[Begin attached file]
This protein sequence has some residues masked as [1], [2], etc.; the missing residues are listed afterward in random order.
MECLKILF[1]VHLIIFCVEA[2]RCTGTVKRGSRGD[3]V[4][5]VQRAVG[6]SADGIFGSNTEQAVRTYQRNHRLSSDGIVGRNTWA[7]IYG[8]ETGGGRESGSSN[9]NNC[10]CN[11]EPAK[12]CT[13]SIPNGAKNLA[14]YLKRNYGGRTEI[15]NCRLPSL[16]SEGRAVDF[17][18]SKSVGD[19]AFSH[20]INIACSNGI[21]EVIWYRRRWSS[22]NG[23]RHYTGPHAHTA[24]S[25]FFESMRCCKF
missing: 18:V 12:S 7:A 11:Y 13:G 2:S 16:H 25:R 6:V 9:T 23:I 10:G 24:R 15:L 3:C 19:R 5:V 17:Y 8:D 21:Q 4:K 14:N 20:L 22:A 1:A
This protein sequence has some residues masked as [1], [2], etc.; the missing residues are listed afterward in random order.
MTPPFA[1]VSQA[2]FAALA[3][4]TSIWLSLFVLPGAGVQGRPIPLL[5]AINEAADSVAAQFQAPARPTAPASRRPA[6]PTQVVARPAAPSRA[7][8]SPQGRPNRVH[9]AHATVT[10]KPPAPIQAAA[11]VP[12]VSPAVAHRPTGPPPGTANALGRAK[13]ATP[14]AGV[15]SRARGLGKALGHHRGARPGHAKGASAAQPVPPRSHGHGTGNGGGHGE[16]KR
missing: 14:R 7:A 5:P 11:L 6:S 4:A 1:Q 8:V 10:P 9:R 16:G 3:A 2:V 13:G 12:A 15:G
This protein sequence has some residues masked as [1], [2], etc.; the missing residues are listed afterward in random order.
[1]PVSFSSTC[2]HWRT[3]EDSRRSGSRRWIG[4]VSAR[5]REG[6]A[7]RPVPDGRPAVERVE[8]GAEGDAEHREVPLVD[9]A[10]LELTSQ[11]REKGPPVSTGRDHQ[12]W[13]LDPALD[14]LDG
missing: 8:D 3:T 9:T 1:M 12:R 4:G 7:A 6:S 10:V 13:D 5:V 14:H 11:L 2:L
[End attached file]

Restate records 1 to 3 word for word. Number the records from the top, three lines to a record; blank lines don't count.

This protein sequence has some residues masked as [1], [2], etc.; the missing residues are listed afterward in random order.
MECLKILF[1]VHLIIFCVEA[2]RCTGTVKRGSRGD[3]V[4][5]VQRAVG[6]SADGIFGSNTEQAVRTYQRNHRLSSDGIVGRNTWA[7]IYG[8]ETGGGRESGSSN[9]NNC[10]CN[11]EPAK[12]CT[13]SIPNGAKNLA[14]YLKRNYGGRTEI[15]NCRLPSL[16]SEGRAVDF[17][18]SKSVGD[19]AFSH[20]INIACSNGI[21]EVIWYRRRWSS[22]NG[23]RHYTGPHAHTA[24]S[25]FFESMRCCKF
missing: 18:V 12:S 7:A 11:Y 13:G 2:S 16:H 25:R 6:V 9:T 23:I 10:G 24:R 15:L 3:C 19:R 5:V 17:Y 8:D 21:Q 4:K 14:N 20:L 22:A 1:A
This protein sequence has some residues masked as [1], [2], etc.; the missing residues are listed afterward in random order.
MTPPFA[1]VSQA[2]FAALA[3][4]TSIWLSLFVLPGAGVQGRPIPLL[5]AINEAADSVAAQFQAPARPTAPASRRPA[6]PTQVVARPAAPSRA[7][8]SPQGRPNRVH[9]AHATVT[10]KPPAPIQAAA[11]VP[12]VSPAVAHRPTGPPPGTANALGRAK[13]ATP[14]AGV[15]SRARGLGKALGHHRGARPGHAKGASAAQPVPPRSHGHGTGNGGGHGE[16]KR
missing: 14:R 7:A 5:P 11:L 6:S 4:A 1:Q 8:V 10:P 9:R 16:G 3:A 2:V 13:G 12:A 15:G
This protein sequence has some residues masked as [1], [2], etc.; the missing residues are listed afterward in random order.
[1]PVSFSSTC[2]HWRT[3]EDSRRSGSRRWIG[4]VSAR[5]REG[6]A[7]RPVPDGRPAVERVE[8]GAEGDAEHREVPLVD[9]A[10]LELTSQ[11]REKGPPVSTGRDHQ[12]W[13]LDPALD[14]LDG
missing: 8:D 3:T 9:T 1:M 12:R 4:G 7:A 6:S 10:V 13:D 5:V 14:H 11:L 2:L